Endoscopic resection for mucosal gastric cancer (MGC) is highly recommended in the absence of lymph node metastasis (LNM). We aimed to clarify the risk factors for LNM in MGC and to investigate the association of LNM with the indication criteria for endoscopic submucosal dissection (ESD).
A retrospective cohort study was performed on 3,951 MGC patients who underwent radical gastrectomy at the Samsung Medical Center in Seoul, Republic of Korea between September 1994 and September 2010.
Of the MGC patients, 101 patients (2.60%) were positive for LNM. Multivariate analysis, followed by univariate analysis, revealed the following risk factors for LNM in MGC: large tumor size, undifferentiated tumor type, lymphatic invasion, perineural invasion, and associated ulceration in the tumor (HR 1.25, 7.49, 20.65, 23.45, and 4.07, respectively). Patients without LNM had significantly increased survival/recurrence-free survival rates than patients with LNM (188.4/209.8 months vs. 169.5/188.0 months; P=0.029/0.004, respectively). Only 3 (0.3%) out of 1065 patients who met the absolute indication criteria for ESD had LNM. Of those who met the expanded indication criteria for ESD, 11 (0.4%) out of 2678 patients had LNM. LNM was also found in two patients who had a differentiated tumor <0.5cm without ulceration.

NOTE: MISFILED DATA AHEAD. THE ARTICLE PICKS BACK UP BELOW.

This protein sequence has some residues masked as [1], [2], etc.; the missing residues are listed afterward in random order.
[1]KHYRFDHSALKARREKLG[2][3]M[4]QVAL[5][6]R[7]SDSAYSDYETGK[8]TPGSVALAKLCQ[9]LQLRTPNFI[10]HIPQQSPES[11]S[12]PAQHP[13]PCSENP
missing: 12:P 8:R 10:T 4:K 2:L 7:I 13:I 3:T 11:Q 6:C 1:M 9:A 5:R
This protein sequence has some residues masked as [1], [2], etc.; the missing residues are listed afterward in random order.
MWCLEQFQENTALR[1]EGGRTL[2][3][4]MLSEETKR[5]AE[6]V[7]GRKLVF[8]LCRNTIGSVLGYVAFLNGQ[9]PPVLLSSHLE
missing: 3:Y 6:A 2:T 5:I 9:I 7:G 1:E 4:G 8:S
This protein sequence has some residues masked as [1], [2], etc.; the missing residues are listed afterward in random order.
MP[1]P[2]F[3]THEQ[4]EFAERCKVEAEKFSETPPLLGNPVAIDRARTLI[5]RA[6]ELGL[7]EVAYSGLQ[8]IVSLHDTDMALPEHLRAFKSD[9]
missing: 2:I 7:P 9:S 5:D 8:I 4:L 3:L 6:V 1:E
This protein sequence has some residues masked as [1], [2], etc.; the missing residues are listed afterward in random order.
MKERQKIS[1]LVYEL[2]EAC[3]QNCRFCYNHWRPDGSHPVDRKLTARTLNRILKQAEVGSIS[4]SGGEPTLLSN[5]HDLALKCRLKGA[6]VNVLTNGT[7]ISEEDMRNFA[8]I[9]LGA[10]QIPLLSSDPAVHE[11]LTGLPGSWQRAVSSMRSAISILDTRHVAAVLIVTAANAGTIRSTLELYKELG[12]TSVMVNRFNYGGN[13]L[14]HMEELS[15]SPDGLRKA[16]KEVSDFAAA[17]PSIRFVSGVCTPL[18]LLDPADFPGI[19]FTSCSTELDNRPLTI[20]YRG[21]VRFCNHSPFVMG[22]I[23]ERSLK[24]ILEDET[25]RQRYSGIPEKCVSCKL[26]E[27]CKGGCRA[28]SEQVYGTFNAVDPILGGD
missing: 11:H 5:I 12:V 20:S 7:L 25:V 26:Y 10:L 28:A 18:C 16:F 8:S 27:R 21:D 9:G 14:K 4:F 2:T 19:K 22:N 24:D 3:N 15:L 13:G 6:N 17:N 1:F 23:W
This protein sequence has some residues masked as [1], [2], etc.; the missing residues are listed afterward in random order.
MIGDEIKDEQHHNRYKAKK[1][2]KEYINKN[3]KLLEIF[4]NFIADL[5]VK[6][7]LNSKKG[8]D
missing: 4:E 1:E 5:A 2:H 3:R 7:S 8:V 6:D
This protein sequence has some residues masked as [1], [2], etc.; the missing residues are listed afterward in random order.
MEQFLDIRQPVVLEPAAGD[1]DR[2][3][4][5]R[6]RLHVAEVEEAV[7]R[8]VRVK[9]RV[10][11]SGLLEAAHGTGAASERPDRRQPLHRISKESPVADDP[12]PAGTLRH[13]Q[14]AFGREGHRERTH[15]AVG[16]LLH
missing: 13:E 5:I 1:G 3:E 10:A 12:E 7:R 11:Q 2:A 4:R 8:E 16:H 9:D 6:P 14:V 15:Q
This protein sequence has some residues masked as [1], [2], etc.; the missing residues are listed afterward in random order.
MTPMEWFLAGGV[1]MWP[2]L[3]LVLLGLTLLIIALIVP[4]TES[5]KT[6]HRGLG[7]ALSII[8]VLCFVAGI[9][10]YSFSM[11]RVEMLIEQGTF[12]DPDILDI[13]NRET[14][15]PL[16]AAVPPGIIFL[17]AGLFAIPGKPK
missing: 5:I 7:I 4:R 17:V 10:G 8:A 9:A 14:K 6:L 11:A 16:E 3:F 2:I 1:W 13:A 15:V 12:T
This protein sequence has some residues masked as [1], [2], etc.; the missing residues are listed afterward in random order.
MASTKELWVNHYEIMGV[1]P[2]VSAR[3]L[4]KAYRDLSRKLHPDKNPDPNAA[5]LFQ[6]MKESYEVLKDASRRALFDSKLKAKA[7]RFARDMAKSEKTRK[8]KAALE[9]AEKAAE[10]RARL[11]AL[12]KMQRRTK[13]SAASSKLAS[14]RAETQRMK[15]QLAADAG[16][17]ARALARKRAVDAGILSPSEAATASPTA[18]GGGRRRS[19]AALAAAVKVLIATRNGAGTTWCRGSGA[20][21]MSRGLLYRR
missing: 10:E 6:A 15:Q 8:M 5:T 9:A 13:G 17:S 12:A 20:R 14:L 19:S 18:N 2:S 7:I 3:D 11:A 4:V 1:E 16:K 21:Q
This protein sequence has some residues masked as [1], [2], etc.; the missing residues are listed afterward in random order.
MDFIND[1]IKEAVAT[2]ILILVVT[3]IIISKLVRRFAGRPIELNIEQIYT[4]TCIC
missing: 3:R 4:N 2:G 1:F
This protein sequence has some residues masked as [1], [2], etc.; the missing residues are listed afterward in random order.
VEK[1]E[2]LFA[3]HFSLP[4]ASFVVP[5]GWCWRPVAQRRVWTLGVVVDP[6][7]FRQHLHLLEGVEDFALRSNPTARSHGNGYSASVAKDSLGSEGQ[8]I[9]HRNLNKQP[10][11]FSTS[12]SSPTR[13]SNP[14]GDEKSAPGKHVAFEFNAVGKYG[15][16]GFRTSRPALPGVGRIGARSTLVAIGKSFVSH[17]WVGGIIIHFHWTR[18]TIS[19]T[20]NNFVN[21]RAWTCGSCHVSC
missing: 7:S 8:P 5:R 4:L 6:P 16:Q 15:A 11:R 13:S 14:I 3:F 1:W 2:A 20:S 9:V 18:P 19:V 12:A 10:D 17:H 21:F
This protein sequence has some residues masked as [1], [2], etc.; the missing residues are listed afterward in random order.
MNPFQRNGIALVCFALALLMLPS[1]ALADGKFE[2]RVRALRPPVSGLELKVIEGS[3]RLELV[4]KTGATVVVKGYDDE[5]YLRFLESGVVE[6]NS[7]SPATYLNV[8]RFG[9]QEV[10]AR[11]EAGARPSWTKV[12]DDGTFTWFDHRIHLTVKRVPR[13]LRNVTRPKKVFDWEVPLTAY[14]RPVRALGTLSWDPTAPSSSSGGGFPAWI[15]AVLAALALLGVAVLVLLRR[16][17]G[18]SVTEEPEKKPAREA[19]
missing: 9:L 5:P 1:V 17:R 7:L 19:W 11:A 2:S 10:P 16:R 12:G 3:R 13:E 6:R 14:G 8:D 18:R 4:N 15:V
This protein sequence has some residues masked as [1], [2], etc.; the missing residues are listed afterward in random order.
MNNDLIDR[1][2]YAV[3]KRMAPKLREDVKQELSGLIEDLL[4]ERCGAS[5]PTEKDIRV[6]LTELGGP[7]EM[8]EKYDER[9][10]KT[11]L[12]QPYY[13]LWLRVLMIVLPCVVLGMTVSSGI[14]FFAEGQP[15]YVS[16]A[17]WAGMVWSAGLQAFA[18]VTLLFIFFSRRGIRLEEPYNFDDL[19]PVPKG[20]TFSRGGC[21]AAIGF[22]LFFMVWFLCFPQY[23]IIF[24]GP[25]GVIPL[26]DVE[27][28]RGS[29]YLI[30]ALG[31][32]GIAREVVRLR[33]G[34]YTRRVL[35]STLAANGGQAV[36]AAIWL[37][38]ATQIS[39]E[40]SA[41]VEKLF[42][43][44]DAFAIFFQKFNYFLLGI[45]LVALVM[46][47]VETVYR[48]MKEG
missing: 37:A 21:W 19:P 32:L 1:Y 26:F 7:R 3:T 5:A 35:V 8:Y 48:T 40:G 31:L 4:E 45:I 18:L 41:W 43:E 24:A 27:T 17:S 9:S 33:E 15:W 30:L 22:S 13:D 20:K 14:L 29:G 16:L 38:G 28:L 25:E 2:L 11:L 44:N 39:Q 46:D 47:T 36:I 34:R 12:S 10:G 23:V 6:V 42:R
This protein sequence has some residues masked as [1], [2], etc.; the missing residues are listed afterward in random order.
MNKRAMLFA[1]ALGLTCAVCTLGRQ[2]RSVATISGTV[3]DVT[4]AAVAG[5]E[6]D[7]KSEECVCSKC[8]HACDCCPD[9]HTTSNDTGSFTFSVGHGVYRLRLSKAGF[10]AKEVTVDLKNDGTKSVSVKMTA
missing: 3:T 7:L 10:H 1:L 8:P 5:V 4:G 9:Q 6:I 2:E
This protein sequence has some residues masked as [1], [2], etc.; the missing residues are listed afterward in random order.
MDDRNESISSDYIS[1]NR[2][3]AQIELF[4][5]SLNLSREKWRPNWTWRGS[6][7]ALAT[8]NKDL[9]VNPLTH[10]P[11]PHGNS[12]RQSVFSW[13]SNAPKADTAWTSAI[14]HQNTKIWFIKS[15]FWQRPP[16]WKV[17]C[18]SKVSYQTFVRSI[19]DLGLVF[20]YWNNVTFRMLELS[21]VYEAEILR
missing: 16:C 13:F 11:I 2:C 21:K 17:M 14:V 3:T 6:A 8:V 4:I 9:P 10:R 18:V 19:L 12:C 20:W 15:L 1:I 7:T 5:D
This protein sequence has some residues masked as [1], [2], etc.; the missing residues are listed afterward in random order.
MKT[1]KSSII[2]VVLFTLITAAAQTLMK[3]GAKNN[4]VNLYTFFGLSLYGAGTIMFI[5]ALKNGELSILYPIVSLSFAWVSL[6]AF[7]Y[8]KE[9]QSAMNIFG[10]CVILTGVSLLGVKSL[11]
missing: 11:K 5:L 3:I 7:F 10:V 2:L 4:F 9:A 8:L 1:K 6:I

The risk for LNM was very low when MGC patients met the absolute/expanded criteria for endoscopic resection, which meant the indication criteria for ESD was safe and acceptable. However, although the risk for LNM is very low, it should not be considered negligible in endoscopic resection.